Thrombomodulin (TM) is a 557-amino acid protein with a broad cell and tissue distribution consistent with its wide-ranging physiological roles. When expressed on the lumenal surface of vascular endothelial cells in both large vessels and capillaries, its primary function is to mediate endothelial thromboresistance. The complete integral membrane-bound protein form displays five distinct functional domains, although shorter soluble (functional) variants comprising the extracellular domains have also been reported in fluids such as serum and urine. TM-mediated binding of thrombin is known to enhance the specificity of the latter serine protease toward both protein C and thrombin activatable fibrinolysis inhibitor (TAFI), increasing their proteolytic activation rate by almost three orders of magnitude with concomitant anticoagulant, antifibrinolytic, and anti-inflammatory benefits to the vascular wall. Recent years have seen an abundance of research into the cellular mechanisms governing endothelial TM production, processing, and regulation (including flow-mediated mechanoregulation)--from transcriptional and posttranscriptional (miRNA) regulation of TM gene expression, to posttranslational processing and release of the expressed protein--facilitating greater exploitation of its therapeutic potential. The goal of the present paper is to comprehensively review the endothelial/TM system from these regulatory perspectives and draw some fresh conclusions. This paper will conclude with a timely examination of the current status of TM's growing therapeutic appeal, from novel strategies to improve the clinical efficacy of recombinant TM analogs for resolution of vascular disorders such as disseminated intravascular coagulation (DIC), to an examination of the complex pleiotropic relationship between statin treatment and TM expression.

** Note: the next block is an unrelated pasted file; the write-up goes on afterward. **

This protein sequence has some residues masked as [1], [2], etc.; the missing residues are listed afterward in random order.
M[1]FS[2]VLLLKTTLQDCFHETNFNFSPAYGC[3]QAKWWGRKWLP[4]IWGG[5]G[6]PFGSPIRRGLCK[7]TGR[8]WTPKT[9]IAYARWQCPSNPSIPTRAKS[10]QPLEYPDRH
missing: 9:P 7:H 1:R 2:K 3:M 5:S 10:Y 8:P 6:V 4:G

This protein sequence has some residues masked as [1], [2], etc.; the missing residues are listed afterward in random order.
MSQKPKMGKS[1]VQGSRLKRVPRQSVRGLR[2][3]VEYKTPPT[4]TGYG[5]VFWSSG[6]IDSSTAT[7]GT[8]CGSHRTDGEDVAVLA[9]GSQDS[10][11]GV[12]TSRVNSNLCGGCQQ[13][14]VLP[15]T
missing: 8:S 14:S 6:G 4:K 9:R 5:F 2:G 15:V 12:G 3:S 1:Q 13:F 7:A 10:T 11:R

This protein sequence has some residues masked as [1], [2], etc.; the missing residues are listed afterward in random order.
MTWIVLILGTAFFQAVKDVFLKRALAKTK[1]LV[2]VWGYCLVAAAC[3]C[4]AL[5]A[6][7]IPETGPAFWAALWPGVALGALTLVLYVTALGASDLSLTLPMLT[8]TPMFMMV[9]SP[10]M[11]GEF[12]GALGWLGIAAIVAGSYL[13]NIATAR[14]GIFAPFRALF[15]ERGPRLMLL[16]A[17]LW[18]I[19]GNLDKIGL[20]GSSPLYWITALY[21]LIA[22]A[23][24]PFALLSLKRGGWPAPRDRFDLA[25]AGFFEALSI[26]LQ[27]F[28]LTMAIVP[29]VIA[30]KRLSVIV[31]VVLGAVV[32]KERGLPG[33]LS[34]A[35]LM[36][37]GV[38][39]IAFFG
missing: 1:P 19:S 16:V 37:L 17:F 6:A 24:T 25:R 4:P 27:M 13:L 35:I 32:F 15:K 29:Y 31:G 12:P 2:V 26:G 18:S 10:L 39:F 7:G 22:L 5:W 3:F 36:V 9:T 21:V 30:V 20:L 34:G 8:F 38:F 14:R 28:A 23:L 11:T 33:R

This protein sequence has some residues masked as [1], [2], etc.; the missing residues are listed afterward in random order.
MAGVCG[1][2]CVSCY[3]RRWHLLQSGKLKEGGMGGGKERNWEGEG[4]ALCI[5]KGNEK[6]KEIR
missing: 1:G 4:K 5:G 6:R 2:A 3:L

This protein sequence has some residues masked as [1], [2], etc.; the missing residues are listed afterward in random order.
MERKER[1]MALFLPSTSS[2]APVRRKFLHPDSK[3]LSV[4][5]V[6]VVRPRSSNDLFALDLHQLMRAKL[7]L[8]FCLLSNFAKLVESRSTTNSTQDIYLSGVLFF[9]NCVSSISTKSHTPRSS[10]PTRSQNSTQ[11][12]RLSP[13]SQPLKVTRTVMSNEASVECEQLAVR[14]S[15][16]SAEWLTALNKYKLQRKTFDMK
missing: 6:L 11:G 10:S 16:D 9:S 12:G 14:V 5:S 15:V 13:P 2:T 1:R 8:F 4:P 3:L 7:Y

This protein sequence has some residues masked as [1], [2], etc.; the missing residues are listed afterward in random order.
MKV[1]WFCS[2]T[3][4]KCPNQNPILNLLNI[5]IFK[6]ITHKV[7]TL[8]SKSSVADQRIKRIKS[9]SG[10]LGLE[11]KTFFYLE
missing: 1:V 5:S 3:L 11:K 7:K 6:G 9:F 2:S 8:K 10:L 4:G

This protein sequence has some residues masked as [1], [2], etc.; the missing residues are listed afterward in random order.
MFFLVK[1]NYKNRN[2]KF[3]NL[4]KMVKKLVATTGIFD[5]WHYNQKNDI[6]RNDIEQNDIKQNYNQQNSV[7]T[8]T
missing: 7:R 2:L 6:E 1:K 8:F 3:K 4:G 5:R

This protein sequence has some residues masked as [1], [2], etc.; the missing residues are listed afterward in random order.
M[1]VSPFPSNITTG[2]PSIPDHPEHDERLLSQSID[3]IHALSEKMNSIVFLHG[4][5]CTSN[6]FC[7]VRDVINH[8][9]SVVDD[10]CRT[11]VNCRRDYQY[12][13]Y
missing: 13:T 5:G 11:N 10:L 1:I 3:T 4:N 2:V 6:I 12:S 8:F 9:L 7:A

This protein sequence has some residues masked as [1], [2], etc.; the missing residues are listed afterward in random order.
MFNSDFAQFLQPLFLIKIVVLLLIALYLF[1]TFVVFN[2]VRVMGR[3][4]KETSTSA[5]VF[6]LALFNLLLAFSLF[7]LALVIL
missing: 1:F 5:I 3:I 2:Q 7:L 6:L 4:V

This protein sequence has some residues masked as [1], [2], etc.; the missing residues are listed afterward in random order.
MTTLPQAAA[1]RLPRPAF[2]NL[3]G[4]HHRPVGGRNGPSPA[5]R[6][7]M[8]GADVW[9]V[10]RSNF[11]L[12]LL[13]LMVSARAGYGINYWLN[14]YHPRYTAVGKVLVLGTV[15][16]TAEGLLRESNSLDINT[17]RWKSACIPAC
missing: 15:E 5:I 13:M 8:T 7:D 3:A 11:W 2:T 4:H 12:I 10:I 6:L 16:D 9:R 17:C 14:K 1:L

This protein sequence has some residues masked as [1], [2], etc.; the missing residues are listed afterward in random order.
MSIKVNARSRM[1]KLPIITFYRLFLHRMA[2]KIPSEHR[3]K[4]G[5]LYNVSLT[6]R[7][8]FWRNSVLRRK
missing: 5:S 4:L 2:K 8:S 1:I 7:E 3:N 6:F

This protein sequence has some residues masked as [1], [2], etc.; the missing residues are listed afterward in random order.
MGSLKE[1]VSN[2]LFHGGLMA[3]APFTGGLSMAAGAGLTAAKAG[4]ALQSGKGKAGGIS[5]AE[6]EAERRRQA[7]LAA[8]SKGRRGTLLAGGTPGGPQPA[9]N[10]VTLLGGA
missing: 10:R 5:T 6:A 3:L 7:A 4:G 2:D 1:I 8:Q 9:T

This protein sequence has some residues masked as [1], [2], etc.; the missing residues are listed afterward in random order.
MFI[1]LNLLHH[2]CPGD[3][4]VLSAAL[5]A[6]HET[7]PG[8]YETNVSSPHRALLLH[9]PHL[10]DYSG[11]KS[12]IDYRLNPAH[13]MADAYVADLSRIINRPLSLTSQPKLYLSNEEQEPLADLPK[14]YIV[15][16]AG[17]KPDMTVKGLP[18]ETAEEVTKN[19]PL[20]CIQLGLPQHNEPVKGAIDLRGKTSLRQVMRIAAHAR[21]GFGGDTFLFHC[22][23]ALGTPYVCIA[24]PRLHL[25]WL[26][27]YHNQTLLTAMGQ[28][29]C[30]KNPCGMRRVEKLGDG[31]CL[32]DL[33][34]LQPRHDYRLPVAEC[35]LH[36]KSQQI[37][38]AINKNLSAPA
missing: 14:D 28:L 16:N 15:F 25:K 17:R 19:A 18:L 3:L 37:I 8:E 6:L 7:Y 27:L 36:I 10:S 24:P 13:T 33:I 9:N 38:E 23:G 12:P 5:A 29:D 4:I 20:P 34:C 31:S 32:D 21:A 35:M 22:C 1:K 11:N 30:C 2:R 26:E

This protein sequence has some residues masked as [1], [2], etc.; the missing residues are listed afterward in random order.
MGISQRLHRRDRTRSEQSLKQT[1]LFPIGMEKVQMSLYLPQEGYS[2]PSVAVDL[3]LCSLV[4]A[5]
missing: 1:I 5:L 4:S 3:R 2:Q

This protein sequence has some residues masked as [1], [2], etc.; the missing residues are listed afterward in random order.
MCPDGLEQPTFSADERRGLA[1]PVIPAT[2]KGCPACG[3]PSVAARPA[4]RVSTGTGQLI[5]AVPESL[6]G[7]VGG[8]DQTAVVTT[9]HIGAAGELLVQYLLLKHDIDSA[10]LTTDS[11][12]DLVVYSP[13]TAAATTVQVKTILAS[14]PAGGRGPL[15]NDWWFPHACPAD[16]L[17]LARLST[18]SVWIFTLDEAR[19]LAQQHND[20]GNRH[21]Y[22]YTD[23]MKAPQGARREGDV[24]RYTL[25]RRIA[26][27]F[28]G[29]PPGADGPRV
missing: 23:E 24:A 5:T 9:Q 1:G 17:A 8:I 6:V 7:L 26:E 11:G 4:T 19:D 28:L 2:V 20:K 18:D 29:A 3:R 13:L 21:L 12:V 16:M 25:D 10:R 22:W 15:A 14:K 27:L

Keywords: cyclic strain; endothelium; miRNA; therapeutic; thrombomodulin.